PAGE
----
I’ve worked at other law offices, and have learned useful lessons at every one of them, but the most valuable lesson of all was “KNOW YOUR RIGHTS AND TAKE CARE OF YOURSELF BECAUSE NOBODY WILL DO THAT FOR YOU.”
I work now as a paralegal on behalf of clients who have suffered injuries. I’ve never been more content, and I thoroughly enjoy what I do. I was led to that career when I, myself, was hurt in 1987. A traumatic accident shattered the lower half of my face. My jaw was broken in more than one place, and most of my teeth were fractured or knocked out. A portion of my lip was severed, and I still have nerve damage. (I have photos. If you’d like to see them, just ask.) The attorney who worked on my behalf in that case suggested I might like to help others, and he was 100% correct. It took a long time for me to find the career which was right for me, and to do my job well enough that my employer is happy to have me. I am paid a salary worthy of my skill set… but my career has nothing to do with the major I studied in college. I do not believe in coincidences. I was led to where I am today.
I am a few years shy of what is considered official retirement age in the United States, and I’ve been able to save and invest for my future. Today’s minimum wage earners might not have time enough left in their lives to find – and climb – that proverbial ladder. Some are trying to raise children and/or support their elders while working two or more part-time jobs because no single job will give them enough hours to provide them with medical insurance and advancement opportunities. Some would rather go to jail (see link immediately below).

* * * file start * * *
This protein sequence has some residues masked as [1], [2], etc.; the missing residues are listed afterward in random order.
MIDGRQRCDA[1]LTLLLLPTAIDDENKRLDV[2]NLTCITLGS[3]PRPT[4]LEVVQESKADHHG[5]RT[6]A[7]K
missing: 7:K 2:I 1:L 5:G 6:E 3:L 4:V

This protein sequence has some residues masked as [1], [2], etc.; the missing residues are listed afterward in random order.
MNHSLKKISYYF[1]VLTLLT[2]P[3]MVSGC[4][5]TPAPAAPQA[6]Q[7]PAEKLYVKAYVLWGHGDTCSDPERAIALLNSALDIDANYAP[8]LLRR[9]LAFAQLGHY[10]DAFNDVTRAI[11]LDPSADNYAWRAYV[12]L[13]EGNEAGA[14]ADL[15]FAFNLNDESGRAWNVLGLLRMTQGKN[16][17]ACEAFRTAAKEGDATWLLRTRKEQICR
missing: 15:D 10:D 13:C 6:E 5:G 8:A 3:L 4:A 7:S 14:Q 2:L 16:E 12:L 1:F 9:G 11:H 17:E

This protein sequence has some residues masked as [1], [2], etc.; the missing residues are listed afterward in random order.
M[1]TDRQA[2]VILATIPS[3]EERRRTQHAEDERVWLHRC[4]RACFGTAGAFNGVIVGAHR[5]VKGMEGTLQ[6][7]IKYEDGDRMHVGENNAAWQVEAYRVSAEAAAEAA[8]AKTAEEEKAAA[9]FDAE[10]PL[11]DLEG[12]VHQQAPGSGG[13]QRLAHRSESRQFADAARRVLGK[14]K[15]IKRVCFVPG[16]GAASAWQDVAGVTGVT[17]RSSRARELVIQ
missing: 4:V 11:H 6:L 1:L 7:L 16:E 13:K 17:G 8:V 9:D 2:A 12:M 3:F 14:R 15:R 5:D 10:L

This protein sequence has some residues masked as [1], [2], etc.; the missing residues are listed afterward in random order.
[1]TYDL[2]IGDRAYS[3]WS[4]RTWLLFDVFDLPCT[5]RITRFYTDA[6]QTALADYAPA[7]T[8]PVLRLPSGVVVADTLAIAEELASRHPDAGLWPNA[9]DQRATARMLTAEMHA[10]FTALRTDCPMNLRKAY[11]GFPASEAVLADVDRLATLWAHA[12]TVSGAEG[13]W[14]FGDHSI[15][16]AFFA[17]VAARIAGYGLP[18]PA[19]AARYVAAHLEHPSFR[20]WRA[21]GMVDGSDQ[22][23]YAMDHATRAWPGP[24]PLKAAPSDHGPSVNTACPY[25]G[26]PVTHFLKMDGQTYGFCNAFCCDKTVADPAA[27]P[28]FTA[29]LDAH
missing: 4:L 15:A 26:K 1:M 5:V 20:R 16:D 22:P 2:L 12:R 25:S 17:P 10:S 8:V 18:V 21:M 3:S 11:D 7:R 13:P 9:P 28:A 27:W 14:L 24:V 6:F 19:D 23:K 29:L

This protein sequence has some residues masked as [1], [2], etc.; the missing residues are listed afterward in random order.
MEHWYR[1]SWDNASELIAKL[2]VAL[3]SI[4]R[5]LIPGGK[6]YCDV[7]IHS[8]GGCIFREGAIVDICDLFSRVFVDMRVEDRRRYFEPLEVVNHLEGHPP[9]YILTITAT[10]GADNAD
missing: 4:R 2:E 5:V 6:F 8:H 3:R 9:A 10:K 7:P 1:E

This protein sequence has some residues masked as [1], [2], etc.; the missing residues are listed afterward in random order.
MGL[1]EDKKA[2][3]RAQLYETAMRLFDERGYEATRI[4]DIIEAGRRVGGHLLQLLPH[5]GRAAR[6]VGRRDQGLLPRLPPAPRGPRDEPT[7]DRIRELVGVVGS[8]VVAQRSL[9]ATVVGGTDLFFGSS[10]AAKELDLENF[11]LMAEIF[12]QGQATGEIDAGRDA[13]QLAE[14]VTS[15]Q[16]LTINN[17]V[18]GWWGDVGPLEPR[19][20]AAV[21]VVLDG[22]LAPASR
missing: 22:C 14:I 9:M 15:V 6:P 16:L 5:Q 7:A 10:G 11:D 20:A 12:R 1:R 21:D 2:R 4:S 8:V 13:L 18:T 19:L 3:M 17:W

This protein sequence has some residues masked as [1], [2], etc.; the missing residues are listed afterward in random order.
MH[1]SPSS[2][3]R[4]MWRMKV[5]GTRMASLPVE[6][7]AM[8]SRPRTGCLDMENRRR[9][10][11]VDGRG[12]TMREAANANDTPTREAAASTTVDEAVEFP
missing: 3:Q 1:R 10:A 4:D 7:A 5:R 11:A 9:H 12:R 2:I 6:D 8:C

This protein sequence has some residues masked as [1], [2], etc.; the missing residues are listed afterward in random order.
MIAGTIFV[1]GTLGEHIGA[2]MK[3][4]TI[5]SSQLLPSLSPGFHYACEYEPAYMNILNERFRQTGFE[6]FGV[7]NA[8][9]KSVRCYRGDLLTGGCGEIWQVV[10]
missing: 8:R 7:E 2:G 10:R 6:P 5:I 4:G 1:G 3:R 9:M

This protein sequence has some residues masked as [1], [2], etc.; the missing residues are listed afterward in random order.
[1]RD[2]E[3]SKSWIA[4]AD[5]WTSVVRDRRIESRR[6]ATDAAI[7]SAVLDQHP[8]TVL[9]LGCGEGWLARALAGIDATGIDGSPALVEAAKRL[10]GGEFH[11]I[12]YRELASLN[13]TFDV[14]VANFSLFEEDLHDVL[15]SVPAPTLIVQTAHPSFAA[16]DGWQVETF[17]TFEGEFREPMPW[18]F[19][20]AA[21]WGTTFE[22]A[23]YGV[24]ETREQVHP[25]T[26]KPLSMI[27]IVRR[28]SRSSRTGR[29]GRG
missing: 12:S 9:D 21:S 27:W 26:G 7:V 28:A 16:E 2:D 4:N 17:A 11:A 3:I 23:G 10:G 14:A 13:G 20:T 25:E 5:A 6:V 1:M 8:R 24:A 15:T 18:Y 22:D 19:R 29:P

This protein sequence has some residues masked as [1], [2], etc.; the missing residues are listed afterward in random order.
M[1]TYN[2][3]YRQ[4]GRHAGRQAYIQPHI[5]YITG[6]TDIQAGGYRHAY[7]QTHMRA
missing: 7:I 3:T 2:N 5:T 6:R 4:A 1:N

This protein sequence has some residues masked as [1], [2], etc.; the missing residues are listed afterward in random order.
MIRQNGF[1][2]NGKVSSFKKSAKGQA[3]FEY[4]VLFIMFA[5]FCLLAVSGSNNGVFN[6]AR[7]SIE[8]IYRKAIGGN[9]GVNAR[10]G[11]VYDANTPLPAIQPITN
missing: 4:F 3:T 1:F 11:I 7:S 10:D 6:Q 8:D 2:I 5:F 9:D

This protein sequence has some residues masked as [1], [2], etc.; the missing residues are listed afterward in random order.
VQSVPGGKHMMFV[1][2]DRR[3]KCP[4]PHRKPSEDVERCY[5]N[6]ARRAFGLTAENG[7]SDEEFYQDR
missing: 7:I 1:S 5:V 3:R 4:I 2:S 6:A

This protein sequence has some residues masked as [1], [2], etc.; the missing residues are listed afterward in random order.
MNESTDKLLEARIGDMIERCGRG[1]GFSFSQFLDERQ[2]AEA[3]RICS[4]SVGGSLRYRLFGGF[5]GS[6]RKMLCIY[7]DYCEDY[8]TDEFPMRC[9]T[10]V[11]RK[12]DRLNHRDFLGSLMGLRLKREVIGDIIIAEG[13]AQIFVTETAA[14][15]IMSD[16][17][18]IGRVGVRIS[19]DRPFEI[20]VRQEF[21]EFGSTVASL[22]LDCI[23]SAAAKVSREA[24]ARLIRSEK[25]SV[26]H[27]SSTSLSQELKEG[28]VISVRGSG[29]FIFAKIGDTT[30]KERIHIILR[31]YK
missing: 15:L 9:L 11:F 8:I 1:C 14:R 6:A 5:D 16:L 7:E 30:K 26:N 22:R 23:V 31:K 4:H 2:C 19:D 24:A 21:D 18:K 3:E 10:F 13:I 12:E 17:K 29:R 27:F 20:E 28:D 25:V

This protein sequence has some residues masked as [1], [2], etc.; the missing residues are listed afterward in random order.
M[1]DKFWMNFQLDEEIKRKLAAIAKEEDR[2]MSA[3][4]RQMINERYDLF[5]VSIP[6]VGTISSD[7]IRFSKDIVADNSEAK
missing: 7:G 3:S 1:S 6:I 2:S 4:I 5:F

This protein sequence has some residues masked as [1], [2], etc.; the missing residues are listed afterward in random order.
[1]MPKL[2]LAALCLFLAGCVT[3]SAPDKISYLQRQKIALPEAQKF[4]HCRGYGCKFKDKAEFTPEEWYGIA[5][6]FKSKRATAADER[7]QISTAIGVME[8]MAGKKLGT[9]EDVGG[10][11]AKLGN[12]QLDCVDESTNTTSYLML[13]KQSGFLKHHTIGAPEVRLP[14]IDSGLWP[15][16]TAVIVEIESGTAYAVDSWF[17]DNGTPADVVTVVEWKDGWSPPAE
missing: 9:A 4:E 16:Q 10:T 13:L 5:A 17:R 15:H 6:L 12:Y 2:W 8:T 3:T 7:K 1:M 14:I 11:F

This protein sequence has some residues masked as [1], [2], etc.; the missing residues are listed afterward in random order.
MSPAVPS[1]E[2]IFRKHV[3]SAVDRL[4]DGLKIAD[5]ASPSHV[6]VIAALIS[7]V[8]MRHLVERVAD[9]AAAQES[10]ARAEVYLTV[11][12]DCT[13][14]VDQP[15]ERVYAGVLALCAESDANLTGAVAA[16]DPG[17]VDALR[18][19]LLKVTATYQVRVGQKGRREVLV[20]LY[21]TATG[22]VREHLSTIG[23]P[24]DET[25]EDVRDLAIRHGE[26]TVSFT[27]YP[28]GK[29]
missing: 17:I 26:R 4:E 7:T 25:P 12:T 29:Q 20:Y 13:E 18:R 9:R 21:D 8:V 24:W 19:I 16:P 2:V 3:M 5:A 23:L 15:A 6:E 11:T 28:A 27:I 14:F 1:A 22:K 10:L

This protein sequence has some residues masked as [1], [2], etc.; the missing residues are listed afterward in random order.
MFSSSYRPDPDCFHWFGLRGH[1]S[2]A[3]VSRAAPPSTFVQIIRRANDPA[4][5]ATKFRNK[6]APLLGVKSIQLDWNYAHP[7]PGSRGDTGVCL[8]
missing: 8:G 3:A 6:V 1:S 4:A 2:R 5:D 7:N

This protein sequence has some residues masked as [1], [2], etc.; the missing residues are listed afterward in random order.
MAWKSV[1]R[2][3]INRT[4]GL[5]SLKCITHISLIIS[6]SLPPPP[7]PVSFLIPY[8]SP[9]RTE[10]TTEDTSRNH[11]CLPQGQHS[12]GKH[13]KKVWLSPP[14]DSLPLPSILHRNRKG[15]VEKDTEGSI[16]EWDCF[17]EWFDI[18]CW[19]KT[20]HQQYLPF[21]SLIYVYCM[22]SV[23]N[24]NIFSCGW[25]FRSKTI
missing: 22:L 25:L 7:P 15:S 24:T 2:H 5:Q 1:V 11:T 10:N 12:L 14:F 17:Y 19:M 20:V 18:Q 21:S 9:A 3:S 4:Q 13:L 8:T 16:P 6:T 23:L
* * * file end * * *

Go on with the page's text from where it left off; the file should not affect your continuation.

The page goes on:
Sacrificing his freedom was the price Mr. Alsip felt he had to pay to receive medical care, and I am ashamed of my country for forcing such a choice upon him.
The days of working for one employer for a lifetime, and receiving a pat on the back, a handshake, a gold watch and a guaranteed pension are long gone.
Here is a link to an article about eleven of the battles American workers are still fighting:
It’s sad that employers – and governments – in other countries of the world respect their population more than ours do. So… “`Murica the great?” Maybe, maybe not. I don’t like a lot of what I see these days, and at age 57, all I can do is strive to make my own little corner of my huge country “great” and keep on keeping on, for me and for those others whom I can help.